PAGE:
This time of year, prepares us to ask “What really matters?”
It’s a tradition to give gratitude as we sit around the Thanksgiving dinner table.
Often what we say slips off our tongues without thinking about it. Yes, we’re thankful for our families, our health, a meal to fill our bellies, the team we root for winning the big game.
We stuff the disappointments for this one day.
We leave the “not enough” thoughts on the sidelines.
Yet, they’re there only to be picked up a few days later as we head back to work and school, and start the dash to buying holiday presents and prepare for the parties ahead.
Preparing for anything takes some deep, quiet thinking. When we’re prepared, the peaks and valleys of our daily journey are easier to predict and can be handled with more grace.
How do leaders prepare? How do you prepare for what’s ahead? Here’s a suggestion.
Find time for silence during the week. Set aside at least on hour or two where you can simply close your eyes, stare at the sky, listen to music and let thoughts about what matters wash over you.
Answer the following questions when you say farewell to the comfort of the silence:
- How many shirts do you need to look adequate?
- Who can you tell your deepest dreams to?
- What makes your heart sing?
- When do you give to others?
- What will be your legacy?
Perhaps each year at Thanksgiving we should create a silent zone, maybe just one hour, to assess how much and what we need.
Think about every person coming to the Thanksgiving table ready for a dialogue about how we can build a better world together with a focused positive perspective. Where we can discuss difficult topics and divergent points of view and hear each other. Where being right, takes a back seat gaining new perspectives on what needs to change.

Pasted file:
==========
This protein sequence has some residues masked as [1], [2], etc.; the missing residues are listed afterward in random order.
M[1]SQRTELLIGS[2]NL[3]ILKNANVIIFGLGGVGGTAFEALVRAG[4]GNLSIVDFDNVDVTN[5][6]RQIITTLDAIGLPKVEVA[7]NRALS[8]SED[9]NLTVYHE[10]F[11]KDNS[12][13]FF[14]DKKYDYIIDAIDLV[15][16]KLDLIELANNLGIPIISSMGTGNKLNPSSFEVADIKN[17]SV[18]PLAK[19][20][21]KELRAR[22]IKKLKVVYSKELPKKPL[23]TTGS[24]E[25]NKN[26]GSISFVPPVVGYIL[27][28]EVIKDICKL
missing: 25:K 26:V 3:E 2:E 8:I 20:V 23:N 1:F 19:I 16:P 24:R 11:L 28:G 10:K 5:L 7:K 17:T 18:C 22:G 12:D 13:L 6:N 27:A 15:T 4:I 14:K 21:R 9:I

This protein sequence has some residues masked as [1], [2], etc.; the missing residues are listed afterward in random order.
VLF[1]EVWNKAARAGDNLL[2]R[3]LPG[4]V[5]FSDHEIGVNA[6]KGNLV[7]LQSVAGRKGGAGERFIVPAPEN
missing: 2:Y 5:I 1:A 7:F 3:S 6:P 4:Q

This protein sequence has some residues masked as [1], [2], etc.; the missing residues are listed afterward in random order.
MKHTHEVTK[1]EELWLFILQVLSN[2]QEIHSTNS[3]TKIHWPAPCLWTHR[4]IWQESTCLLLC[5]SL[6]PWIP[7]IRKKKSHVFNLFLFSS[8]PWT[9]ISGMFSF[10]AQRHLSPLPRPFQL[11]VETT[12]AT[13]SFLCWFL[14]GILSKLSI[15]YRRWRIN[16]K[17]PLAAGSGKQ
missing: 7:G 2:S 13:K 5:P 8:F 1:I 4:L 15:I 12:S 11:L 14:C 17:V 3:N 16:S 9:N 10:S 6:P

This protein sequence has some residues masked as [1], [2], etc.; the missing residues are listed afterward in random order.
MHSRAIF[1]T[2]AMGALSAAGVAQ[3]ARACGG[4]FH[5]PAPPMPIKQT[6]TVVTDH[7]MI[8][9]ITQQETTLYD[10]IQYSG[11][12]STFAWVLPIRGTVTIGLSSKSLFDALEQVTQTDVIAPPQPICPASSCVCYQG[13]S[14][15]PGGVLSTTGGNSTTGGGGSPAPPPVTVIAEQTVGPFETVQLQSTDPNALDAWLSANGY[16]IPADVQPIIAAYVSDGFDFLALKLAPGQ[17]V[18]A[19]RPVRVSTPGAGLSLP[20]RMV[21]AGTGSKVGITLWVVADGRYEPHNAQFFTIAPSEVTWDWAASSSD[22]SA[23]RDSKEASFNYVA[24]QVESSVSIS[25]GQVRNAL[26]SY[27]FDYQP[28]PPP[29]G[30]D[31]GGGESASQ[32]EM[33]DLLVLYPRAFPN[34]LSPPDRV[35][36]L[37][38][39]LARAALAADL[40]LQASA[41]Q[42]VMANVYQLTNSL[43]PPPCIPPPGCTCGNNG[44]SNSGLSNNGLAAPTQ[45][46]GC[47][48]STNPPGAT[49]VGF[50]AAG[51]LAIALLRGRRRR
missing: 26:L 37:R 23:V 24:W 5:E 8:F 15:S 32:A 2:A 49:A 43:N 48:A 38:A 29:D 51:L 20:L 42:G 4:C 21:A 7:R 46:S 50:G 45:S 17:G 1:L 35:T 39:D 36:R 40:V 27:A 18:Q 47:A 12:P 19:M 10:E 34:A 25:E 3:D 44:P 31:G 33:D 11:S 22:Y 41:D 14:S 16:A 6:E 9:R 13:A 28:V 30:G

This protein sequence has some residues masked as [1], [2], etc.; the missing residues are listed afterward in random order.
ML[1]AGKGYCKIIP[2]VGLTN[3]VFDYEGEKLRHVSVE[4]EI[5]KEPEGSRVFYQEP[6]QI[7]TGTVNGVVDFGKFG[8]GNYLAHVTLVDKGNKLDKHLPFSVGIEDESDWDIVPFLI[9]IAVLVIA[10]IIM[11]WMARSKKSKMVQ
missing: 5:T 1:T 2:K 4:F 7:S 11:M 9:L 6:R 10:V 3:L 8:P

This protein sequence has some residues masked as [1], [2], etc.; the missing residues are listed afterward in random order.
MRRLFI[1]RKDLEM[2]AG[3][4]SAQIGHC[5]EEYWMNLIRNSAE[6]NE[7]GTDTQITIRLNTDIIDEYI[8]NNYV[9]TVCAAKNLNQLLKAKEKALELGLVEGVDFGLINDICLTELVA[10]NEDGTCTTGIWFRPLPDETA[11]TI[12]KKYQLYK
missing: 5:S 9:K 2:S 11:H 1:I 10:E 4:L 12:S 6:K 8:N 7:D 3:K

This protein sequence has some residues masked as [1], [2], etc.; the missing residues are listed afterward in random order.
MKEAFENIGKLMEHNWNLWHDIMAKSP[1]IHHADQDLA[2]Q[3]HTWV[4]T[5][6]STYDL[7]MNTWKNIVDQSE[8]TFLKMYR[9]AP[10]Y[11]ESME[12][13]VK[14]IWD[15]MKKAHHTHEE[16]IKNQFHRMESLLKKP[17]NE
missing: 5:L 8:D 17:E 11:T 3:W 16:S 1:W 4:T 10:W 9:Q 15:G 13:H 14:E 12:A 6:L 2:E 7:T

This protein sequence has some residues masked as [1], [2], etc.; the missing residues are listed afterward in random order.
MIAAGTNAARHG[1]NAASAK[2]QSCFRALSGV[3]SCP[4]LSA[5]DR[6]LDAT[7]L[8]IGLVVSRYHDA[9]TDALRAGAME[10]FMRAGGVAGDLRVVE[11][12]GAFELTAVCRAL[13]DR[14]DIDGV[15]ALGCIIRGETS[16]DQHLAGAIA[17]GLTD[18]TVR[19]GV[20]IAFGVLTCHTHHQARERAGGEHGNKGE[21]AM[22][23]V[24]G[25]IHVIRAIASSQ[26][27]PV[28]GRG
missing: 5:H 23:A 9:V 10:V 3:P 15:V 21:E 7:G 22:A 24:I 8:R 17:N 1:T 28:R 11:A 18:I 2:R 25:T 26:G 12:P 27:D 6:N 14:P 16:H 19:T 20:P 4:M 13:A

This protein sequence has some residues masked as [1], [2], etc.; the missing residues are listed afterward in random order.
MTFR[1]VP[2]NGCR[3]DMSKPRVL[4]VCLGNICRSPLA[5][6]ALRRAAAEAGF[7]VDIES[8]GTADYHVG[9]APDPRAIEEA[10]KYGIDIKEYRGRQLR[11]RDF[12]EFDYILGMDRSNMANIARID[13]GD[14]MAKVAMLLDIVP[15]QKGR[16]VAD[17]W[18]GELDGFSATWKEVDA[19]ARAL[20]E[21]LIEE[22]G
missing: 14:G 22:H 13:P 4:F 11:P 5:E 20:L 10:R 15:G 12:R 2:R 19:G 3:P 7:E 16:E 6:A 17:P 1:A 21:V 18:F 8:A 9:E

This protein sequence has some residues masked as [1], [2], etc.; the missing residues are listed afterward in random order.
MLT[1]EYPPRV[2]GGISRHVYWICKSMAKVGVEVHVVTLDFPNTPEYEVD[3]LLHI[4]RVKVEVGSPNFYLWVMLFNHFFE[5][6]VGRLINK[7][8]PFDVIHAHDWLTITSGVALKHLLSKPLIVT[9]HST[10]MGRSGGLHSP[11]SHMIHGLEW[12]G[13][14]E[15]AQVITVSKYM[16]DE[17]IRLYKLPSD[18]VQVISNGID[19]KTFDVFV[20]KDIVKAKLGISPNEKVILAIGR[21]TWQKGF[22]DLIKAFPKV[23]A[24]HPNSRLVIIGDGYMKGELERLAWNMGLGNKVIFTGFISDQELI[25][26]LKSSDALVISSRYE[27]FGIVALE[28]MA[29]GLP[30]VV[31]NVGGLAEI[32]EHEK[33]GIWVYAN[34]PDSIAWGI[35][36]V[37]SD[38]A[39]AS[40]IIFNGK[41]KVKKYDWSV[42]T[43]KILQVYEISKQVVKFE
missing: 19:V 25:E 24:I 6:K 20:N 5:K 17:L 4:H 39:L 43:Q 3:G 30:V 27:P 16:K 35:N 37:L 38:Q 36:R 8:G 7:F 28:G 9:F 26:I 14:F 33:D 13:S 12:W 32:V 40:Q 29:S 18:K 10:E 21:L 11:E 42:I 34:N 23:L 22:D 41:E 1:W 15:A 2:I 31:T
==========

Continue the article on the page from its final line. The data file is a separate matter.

Is this mere fantasy? Suggest it to your family, or just do it yourself. See what a difference it makes.
This recalls a story that author Kurt Vonnegut told about his friend Joseph Heller.
Joe Heller was an author whose book, Catch 22 was a national sensation. In fact, the title became a way for people to talk about any vicious cycle in life involving an absurd no-win contradictory choice that ends up badly.
The novel, a masterpiece of humor and irony is as fresh and needed today as when it was published over fifty years ago. Suggested reading.
In any case, here is a wonderful story Kurt Vonnegut (his books are also right up there for these confusing times) told about his friend Joe.
“I said, Joe how does it make you feel to know that our host
only yesterday may have made more money than your novel Catch 22
has earned in its entire history?”
And Joe said, “I’ve got something he can never have.”
And I said, “What on earth could that be, Joe?”
And Joe said, “The knowledge that I’ve got enough.”
In your time of Thanksgiving silence, think about what is enough.